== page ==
October 20, 2021 337 PM
MARFA — “Everything hurts” was the consensus among Marfa100 cyclists crossing the finish line this past Saturday on the scenic Pinto Canyon Road.
Sounds of whizzing gears and labored breathing were met with celebratory “woohoos” as finishers dismounted their bikes and cracked open cold beers. They had just traversed over 100 kilometers, or 60 miles, of remote desert road, surrounded by yucca and sweeping mountain views.
Member of the local Cactus Liquors team Mark Yuhas sat on the pavement to catch his breath, his bike lying inert nearby.
“Couldn’t have asked for any better conditions except for the damn wind!” Yuhas said.
Yuhas, who lives in Terlingua, first participated in the race years ago on a tandem bicycle with his wife, but was riding solo this year. He is part of a local cycling group that rides together often in the area, participating in Ft. Davis Cyclefest and the recent Sushi Ride hosted by Marfa100. He says the region is, for the most part, really supportive of cyclists.
“Traffic is mostly friendly. That’s a really beautiful thing. People aren’t angry that you’re out there. It’s so remote out here that they’re on vacation and they’re thinking a little differently about bikes on the road,” said Yuhas. “It’s a pleasure to ride out here, and if you stop on the road with an emergency, and you wave at somebody, they’re gonna stop out here in West Texas and ask what the problem is.”
The Marfa100 doesn’t just attract cyclists from the tri-county area like Yuhas, but draws a larger crowd of riders from across Texas and other states including Minnesota, Colorado and New York. A total of 250 cyclists participated in this year’s race, a record number for the event which was founded in 2010. Of those, a total of 60 riders were representing the Austin-based cycling collective Breakfast Club.
“This scenery is incredible. I mean, you can’t beat it,” said Jordie Whittle, a member of Breakfast Club who finished second place in women’s overall. First place went to her teammate William Derrick for a time of 2:39:05.
Whittle was resting her legs and polishing off perhaps the best Lonestar she’d ever had. A first-timer to the race, she said conditions were favorable, but the route offered some unique challenges.
“It was the wind that was pretty tough for us,” Whittle laughed. “There were a couple guys that I would share the work with, and that really helped. Especially at the end, our group kept absorbing people and then we could share the work a little bit more. But ultimately, it ended on an uphill climb, which was really hard to sprint up.”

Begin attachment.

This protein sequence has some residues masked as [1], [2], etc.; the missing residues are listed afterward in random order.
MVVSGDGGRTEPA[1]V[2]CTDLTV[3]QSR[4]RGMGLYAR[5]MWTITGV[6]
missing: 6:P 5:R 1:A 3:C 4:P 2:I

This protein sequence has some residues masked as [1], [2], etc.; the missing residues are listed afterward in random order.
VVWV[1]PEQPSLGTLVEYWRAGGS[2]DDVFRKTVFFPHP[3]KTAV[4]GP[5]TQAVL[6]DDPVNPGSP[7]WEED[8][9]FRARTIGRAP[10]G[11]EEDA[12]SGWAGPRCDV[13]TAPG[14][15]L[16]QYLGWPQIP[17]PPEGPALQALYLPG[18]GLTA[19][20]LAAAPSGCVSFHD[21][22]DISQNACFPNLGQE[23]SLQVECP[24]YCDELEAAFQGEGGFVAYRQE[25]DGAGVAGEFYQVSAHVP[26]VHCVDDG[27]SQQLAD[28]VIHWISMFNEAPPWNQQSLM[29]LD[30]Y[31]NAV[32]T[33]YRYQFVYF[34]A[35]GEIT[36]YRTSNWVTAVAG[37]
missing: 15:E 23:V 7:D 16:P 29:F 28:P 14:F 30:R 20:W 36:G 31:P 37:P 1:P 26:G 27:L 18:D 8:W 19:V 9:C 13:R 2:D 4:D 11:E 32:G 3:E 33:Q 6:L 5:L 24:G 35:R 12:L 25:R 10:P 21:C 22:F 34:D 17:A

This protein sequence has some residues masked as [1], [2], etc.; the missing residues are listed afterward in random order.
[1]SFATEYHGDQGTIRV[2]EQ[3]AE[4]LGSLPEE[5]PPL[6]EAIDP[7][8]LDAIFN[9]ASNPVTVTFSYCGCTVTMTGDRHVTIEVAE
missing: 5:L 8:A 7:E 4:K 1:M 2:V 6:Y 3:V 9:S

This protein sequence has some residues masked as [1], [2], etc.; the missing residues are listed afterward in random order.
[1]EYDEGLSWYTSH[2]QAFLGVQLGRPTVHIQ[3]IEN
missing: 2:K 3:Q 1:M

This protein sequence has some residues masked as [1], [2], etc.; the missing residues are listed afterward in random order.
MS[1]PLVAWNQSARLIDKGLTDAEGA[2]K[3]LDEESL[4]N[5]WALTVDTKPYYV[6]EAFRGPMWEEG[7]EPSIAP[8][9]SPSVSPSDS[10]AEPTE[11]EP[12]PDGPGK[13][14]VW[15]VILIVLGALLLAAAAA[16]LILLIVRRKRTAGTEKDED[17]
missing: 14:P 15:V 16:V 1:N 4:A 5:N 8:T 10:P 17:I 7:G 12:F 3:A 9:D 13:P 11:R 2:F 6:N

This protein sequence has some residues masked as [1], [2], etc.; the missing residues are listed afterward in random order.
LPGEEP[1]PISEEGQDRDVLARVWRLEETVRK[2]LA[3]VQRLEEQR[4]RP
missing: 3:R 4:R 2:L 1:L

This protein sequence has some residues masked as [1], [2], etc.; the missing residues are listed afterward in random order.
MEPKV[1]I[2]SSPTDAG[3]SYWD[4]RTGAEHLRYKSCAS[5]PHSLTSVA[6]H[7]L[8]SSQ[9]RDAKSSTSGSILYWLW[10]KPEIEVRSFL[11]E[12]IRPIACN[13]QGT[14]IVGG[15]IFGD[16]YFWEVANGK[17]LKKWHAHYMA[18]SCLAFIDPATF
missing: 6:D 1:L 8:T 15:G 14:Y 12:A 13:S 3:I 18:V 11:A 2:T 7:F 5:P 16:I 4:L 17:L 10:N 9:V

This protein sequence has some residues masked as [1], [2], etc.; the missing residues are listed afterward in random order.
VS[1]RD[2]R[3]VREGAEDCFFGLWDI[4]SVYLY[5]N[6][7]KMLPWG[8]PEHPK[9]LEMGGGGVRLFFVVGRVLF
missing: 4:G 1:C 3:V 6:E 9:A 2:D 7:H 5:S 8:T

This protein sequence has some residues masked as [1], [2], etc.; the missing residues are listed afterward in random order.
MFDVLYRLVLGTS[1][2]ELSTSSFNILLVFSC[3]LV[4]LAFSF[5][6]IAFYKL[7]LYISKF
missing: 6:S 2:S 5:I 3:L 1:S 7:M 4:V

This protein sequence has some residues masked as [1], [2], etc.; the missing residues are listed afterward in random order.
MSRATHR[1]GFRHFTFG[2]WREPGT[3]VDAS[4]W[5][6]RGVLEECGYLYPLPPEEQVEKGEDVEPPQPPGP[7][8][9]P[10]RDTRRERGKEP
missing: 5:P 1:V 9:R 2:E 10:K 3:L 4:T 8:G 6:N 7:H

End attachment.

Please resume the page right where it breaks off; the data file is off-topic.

Elizabeth Farrell, who organized the race with her partner Zeke Raney, echoed Whittle’s sentiments about the Marfa100’s remarkable route.
“We’re really lucky to have FM 2810 out here as a road to ride. Local cyclists, that’s the ride that most people do a lot. It’s great because there’s very little traffic on that road,” said Farrell. “It’s beautiful, goes through the ranch land, and the 100k ride is particularly nice because you get to see an actual change in landscape as you go along. You’ll notice the plants change as you go up and up in elevation, and then it’s nice because the whole way back is downhill. But the way out is more uphill. I think the Marfa 100 is a special ride because of that road.”
Farrell and Raney, who took over organizing the race in 2020, first met while riding the Marfa100 in 2018. After going virtual in 2020 due to the pandemic, they had a lot to sort out for this year’s in person race.
“We’re excited by how enthusiastic everybody is to be out here. We’ve got a record number of people registered this year. That’s the most I think the race has ever had,” Farrell said. “Yeah, by far,” Raney added.
In another effort to expand the scope of the race, Farrell and Raney decided to offer a 50k for the first time ever this year, an abbreviated route compared to the original 100k, which attracted an additional 50 riders to take part.
With increased participation, the organizers made a concerted effort to source locally. The Capri hosted the race, The Waterstop provided catering, High Desert Dye tie dyed the T-shirts, the Marfa Yogi hosted a yoga class, and coupons for local businesses were placed in swag bags. In all, the event raised $2,500 for the Marfa Food Pantry.
“Our primary focus is just getting people out cycling. We’re excited about people that are new to cycling, or people that just want to ride their bike and don’t necessarily feel like they want to go fast,” Farrell said. “We wanted to add the 50k as a way to make a little more approachable event for people that might be intimidated by doing the whole distance,” said Farrell.